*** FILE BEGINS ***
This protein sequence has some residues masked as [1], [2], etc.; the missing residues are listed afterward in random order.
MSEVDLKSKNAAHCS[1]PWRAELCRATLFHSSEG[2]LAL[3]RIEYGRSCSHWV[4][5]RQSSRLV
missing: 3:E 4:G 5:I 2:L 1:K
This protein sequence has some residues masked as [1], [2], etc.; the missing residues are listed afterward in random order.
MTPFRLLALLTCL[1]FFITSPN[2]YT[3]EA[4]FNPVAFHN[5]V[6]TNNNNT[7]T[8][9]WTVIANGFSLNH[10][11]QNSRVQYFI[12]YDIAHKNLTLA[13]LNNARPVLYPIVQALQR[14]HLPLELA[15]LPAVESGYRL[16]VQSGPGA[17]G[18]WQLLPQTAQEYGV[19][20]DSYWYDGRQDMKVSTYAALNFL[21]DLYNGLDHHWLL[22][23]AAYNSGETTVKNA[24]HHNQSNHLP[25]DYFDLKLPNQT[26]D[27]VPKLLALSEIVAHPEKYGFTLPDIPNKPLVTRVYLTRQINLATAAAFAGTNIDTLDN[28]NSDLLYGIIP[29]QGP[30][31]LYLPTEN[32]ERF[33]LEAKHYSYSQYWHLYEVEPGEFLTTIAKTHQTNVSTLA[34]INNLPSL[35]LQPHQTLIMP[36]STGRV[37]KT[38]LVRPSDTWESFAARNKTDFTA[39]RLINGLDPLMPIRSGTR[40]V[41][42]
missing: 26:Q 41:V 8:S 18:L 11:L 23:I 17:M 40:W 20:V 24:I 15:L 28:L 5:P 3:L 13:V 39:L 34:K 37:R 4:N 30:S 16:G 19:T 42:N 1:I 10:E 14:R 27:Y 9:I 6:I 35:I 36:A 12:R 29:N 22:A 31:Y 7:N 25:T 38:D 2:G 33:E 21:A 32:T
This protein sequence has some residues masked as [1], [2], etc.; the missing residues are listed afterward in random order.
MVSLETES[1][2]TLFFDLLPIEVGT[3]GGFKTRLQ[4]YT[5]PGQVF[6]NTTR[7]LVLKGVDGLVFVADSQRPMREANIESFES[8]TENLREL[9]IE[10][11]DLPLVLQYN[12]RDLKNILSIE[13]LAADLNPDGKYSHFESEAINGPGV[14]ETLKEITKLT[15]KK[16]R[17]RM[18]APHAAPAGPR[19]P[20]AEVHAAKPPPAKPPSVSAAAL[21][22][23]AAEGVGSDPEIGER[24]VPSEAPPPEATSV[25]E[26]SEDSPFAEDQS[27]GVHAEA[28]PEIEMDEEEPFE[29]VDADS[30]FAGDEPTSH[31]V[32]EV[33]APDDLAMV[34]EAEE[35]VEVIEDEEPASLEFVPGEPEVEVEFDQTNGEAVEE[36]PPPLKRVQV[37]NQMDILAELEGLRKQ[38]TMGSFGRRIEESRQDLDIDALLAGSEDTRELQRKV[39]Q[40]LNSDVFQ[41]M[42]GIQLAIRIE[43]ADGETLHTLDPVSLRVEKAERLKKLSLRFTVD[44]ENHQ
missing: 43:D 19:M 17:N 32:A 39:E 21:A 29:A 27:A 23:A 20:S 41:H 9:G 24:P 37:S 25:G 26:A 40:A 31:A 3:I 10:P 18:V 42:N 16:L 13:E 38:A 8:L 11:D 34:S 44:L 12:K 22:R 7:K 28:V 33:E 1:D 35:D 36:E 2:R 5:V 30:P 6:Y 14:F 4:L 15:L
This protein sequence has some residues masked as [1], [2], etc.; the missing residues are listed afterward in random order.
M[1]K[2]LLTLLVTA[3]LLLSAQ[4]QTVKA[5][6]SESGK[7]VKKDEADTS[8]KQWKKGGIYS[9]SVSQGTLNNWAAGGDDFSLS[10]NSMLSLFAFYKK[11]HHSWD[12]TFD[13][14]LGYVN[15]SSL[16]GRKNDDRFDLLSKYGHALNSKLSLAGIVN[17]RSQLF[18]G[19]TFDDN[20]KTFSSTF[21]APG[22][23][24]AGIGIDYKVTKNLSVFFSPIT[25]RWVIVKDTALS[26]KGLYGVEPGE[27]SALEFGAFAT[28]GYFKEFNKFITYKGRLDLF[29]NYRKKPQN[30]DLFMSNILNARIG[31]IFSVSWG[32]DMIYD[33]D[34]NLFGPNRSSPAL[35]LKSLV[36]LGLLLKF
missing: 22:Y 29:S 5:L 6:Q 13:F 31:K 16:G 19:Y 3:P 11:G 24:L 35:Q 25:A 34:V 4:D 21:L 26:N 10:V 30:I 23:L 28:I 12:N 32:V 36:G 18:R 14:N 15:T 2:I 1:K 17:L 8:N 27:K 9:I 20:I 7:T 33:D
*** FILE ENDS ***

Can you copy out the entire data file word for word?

This protein sequence has some residues masked as [1], [2], etc.; the missing residues are listed afterward in random order.
MSEVDLKSKNAAHCS[1]PWRAELCRATLFHSSEG[2]LAL[3]RIEYGRSCSHWV[4][5]RQSSRLV
missing: 3:E 4:G 5:I 2:L 1:K
This protein sequence has some residues masked as [1], [2], etc.; the missing residues are listed afterward in random order.
MTPFRLLALLTCL[1]FFITSPN[2]YT[3]EA[4]FNPVAFHN[5]V[6]TNNNNT[7]T[8][9]WTVIANGFSLNH[10][11]QNSRVQYFI[12]YDIAHKNLTLA[13]LNNARPVLYPIVQALQR[14]HLPLELA[15]LPAVESGYRL[16]VQSGPGA[17]G[18]WQLLPQTAQEYGV[19][20]DSYWYDGRQDMKVSTYAALNFL[21]DLYNGLDHHWLL[22][23]AAYNSGETTVKNA[24]HHNQSNHLP[25]DYFDLKLPNQT[26]D[27]VPKLLALSEIVAHPEKYGFTLPDIPNKPLVTRVYLTRQINLATAAAFAGTNIDTLDN[28]NSDLLYGIIP[29]QGP[30][31]LYLPTEN[32]ERF[33]LEAKHYSYSQYWHLYEVEPGEFLTTIAKTHQTNVSTLA[34]INNLPSL[35]LQPHQTLIMP[36]STGRV[37]KT[38]LVRPSDTWESFAARNKTDFTA[39]RLINGLDPLMPIRSGTR[40]V[41][42]
missing: 26:Q 41:V 8:S 18:L 11:L 23:I 17:M 40:W 20:V 24:I 15:L 28:L 5:P 3:L 13:V 39:L 34:K 37:R 4:N 30:S 16:G 19:T 42:N 1:I 10:E 14:R 27:Y 9:I 6:I 35:I 36:A 12:R 29:N 22:A 31:Y 7:N 25:T 38:D 2:G 33:E 21:A 32:T
This protein sequence has some residues masked as [1], [2], etc.; the missing residues are listed afterward in random order.
MVSLETES[1][2]TLFFDLLPIEVGT[3]GGFKTRLQ[4]YT[5]PGQVF[6]NTTR[7]LVLKGVDGLVFVADSQRPMREANIESFES[8]TENLREL[9]IE[10][11]DLPLVLQYN[12]RDLKNILSIE[13]LAADLNPDGKYSHFESEAINGPGV[14]ETLKEITKLT[15]KK[16]R[17]RM[18]APHAAPAGPR[19]P[20]AEVHAAKPPPAKPPSVSAAAL[21][22][23]AAEGVGSDPEIGER[24]VPSEAPPPEATSV[25]E[26]SEDSPFAEDQS[27]GVHAEA[28]PEIEMDEEEPFE[29]VDADS[30]FAGDEPTSH[31]V[32]EV[33]APDDLAMV[34]EAEE[35]VEVIEDEEPASLEFVPGEPEVEVEFDQTNGEAVEE[36]PPPLKRVQV[37]NQMDILAELEGLRKQ[38]TMGSFGRRIEESRQDLDIDALLAGSEDTRELQRKV[39]Q[40]LNSDVFQ[41]M[42]GIQLAIRIE[43]ADGETLHTLDPVSLRVEKAERLKKLSLRFTVD[44]ENHQ
missing: 43:D 19:M 17:N 32:A 39:E 21:A 29:A 27:A 23:A 20:S 41:H 9:G 24:P 37:S 25:G 26:A 40:A 31:A 3:I 10:P 18:V 42:N 16:L 13:E 38:A 8:L 11:D 34:S 44:L 12:K 22:R 7:K 28:V 33:E 1:D 35:D 36:E 2:R 5:V 30:P 6:Y 14:F 4:L 15:L
This protein sequence has some residues masked as [1], [2], etc.; the missing residues are listed afterward in random order.
M[1]K[2]LLTLLVTA[3]LLLSAQ[4]QTVKA[5][6]SESGK[7]VKKDEADTS[8]KQWKKGGIYS[9]SVSQGTLNNWAAGGDDFSLS[10]NSMLSLFAFYKK[11]HHSWD[12]TFD[13][14]LGYVN[15]SSL[16]GRKNDDRFDLLSKYGHALNSKLSLAGIVN[17]RSQLF[18]G[19]TFDDN[20]KTFSSTF[21]APG[22][23][24]AGIGIDYKVTKNLSVFFSPIT[25]RWVIVKDTALS[26]KGLYGVEPGE[27]SALEFGAFAT[28]GYFKEFNKFITYKGRLDLF[29]NYRKKPQN[30]DLFMSNILNARIG[31]IFSVSWG[32]DMIYD[33]D[34]NLFGPNRSSPAL[35]LKSLV[36]LGLLLKF
missing: 22:Y 29:S 5:L 6:Q 13:F 31:K 16:G 19:Y 3:P 11:G 24:L 35:Q 25:A 34:V 4:D 21:L 26:N 10:V 30:I 23:L 28:I 12:N 32:V 36:G 18:R 14:N 15:T 2:I 1:K 17:L 8:N 27:K 9:I 20:I 7:T 33:D